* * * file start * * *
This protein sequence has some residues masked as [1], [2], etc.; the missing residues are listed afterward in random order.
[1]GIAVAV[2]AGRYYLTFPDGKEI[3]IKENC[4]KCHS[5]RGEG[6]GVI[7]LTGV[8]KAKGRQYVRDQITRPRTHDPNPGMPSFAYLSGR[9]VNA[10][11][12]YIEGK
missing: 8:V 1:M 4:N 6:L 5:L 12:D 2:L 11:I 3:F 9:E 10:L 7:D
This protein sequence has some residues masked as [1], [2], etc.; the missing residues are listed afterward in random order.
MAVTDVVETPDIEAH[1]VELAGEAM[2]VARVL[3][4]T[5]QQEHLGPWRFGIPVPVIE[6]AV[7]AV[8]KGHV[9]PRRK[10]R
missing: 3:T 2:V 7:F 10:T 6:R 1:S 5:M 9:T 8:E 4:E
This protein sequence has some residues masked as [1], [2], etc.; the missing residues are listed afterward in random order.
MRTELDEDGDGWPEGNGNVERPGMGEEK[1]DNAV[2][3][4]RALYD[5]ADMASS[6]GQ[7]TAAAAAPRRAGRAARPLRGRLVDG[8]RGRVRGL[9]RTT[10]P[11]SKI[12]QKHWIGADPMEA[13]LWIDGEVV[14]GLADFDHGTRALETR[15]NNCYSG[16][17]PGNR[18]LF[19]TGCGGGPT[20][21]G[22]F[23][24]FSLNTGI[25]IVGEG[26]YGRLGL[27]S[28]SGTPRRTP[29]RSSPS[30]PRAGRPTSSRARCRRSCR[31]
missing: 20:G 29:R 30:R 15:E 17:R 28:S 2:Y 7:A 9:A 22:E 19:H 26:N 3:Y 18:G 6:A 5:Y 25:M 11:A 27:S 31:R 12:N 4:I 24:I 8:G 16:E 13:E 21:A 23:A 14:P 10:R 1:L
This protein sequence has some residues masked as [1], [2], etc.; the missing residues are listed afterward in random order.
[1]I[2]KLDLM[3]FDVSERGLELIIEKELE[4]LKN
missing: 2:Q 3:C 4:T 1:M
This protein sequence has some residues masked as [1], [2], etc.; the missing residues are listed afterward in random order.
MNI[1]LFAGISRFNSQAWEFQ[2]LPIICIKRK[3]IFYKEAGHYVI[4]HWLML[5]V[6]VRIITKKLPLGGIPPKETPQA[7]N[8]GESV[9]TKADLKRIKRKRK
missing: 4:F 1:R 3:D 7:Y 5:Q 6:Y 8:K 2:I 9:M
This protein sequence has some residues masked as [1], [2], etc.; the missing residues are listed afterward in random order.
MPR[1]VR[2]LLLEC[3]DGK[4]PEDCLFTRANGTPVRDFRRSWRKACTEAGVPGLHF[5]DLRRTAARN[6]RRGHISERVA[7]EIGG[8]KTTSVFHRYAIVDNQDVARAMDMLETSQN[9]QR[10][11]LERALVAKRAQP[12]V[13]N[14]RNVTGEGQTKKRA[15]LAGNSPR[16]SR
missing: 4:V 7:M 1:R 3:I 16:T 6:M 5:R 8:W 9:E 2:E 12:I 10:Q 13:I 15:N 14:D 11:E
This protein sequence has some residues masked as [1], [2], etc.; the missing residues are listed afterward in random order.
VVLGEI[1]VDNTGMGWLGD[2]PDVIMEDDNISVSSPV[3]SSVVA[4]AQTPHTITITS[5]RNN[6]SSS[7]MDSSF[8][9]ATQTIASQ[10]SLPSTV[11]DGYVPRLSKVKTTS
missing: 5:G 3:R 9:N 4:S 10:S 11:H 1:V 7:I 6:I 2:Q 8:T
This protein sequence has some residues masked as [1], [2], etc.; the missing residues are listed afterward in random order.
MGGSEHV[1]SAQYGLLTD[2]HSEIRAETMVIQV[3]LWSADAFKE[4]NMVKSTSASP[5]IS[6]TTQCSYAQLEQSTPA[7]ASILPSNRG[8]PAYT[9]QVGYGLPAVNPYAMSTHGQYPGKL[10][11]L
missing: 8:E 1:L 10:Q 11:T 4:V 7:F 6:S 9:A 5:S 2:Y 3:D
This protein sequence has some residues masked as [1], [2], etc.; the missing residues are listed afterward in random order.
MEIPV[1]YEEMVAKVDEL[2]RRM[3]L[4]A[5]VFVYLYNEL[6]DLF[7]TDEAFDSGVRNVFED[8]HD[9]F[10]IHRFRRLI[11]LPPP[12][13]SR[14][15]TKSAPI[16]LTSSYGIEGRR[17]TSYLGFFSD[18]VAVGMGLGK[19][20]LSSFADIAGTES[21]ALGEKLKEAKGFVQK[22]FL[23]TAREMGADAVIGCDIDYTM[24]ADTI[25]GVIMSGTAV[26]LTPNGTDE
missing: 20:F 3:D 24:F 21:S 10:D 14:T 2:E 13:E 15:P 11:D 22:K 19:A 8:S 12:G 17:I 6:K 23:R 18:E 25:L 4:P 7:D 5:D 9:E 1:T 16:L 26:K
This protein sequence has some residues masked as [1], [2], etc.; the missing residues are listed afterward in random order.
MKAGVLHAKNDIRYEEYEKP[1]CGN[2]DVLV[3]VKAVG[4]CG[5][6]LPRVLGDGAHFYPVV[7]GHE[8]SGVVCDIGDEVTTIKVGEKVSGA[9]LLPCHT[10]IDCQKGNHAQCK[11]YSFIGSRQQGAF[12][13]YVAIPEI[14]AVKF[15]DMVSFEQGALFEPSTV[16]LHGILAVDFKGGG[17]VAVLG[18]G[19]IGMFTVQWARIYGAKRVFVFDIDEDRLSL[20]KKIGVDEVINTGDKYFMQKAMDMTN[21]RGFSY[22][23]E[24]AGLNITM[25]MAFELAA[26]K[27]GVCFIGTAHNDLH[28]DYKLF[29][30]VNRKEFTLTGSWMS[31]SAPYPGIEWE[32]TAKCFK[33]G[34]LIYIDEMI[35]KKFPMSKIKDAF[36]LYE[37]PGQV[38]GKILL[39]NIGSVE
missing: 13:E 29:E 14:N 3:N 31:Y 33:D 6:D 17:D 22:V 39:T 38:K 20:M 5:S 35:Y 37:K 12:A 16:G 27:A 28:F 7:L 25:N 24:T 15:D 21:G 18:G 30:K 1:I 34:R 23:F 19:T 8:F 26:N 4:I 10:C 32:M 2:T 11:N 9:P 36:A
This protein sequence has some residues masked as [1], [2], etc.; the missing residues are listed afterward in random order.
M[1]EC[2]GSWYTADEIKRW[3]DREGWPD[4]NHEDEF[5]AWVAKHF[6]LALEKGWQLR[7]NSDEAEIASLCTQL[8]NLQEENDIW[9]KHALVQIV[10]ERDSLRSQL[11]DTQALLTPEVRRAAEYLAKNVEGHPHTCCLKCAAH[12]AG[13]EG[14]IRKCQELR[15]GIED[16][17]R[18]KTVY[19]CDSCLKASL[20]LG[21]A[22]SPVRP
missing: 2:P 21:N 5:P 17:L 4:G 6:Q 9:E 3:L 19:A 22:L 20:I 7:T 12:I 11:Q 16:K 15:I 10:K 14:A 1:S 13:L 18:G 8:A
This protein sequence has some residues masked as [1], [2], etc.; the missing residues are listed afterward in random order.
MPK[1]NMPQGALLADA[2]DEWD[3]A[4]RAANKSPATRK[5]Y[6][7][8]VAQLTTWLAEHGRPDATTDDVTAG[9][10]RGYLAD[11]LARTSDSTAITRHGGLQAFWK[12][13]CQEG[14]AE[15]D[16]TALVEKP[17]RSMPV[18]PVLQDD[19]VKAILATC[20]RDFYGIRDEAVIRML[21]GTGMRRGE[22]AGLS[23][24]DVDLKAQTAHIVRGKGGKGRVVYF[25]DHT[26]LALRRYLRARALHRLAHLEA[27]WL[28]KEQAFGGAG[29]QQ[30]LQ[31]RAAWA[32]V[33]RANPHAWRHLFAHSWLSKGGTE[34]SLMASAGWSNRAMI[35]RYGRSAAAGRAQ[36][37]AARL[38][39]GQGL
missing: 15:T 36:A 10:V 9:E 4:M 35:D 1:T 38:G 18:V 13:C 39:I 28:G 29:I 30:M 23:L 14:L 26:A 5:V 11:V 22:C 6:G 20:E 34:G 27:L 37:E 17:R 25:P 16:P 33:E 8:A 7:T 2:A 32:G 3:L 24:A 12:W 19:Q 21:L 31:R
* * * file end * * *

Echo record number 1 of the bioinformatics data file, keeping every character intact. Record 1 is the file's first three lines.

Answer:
This protein sequence has some residues masked as [1], [2], etc.; the missing residues are listed afterward in random order.
[1]GIAVAV[2]AGRYYLTFPDGKEI[3]IKENC[4]KCHS[5]RGEG[6]GVI[7]LTGV[8]KAKGRQYVRDQITRPRTHDPNPGMPSFAYLSGR[9]VNA[10][11][12]YIEGK
missing: 8:V 1:M 4:N 6:L 5:L 12:D 2:L 11:I 3:F 9:E 10:L 7:D